Born in the 21st century: New museums doing things differently was one of the most thought-provoking webinars I attended, and embraced many of the overarching themes of the conference. Panelists from three different grassroots organisations discussed the challenges of establishing new museums and how their ethos and practices differ from traditional titans of the sector such as the British Museum or the Ashmolean.  

The first speaker was Rachel Crossley, director of the East End Women’s Museum. Crossley spoke of the challenges of running a museum without a permanent building and the misconception that only physical, tangible artefacts lend legitimacy to an institution. The East End Women’s Museum was set up in response to the controversial Jack the Ripper Museum, which opened in East London in 2015 after purporting during the planning stages to be a museum of women’s history. The EEWM is currently a pop-up museum which presents exhibitions in different locations, but has now found its own premises in Barking, East London. It is scheduled to open next year; further info can be found at East End Women’s Museum .

Kinsi Abdulleh, founder of Numbi Arts, spoke of her mission to address the under-representation of the Somali community within British historical narratives. Based in London’s Tower Hamlets, Numbi Arts has been archiving British-Somali heritage since its foundation in 1998. The grassroots organisation is now working towards the opening of a Somali “living museum”, after a successful crowdfunding campaign. According to Abdulleh, the purpose of the Somali Museum is to reclaim British-Somali stories. Too often, Somali objects have no interpretation or are otherwise misunderstood. To discover more about the organisation and what they do,visit Numbi Arts.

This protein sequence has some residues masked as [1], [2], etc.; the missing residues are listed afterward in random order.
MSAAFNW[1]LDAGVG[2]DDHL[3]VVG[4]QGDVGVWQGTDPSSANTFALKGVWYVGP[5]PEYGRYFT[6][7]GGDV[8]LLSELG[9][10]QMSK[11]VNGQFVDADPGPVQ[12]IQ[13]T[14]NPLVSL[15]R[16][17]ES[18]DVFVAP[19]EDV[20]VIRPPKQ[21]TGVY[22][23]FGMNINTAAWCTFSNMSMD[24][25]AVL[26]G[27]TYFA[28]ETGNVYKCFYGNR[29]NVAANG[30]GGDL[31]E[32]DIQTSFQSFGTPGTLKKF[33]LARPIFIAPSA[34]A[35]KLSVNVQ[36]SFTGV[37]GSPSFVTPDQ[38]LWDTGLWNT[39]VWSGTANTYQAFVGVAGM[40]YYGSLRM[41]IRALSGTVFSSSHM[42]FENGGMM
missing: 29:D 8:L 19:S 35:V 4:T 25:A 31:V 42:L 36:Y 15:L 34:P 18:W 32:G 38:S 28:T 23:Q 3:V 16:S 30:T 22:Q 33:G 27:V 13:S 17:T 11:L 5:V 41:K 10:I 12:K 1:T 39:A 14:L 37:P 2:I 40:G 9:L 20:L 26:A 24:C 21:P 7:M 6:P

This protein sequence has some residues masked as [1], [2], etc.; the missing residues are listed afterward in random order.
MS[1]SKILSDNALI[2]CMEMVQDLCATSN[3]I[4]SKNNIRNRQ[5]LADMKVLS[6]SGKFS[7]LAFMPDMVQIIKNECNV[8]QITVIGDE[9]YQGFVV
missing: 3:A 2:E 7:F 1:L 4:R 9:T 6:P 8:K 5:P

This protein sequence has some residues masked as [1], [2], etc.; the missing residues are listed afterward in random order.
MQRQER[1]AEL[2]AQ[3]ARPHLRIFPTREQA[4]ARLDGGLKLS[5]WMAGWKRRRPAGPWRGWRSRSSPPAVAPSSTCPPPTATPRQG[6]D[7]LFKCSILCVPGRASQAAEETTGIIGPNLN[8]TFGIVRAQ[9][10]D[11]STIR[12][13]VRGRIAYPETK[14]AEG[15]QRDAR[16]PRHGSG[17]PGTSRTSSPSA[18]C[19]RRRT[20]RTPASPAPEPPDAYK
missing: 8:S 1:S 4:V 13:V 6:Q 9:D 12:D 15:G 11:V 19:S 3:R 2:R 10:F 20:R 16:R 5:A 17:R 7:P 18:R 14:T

The final panellist was Olivia Windham-Stewart, co-founder of the Museum of British Colonialism. This is a joint UK and Kenyan initiative founded in 2018 to promote greater visibility of cultures and histories under-represented within the wider narrative of British Colonialism. Windham-Stewart emphasised that the MBC has no building or collections. Anything the museum creates must be exhibitable anywhere, and everything is digital, shareable and accessible. This means nothing is “centred” or geographically tied to one place.  To access the exhibits go to Museum of British Colonialism.

It was fantastic to learn about unique organisations challenging traditional ideas of what a museum is, and to consider the future of museums during a time of reflection and change in the sector.  

Thinking of attending next year’s conference? Visit for details on how to become a member.  

Written by Evie Stevenson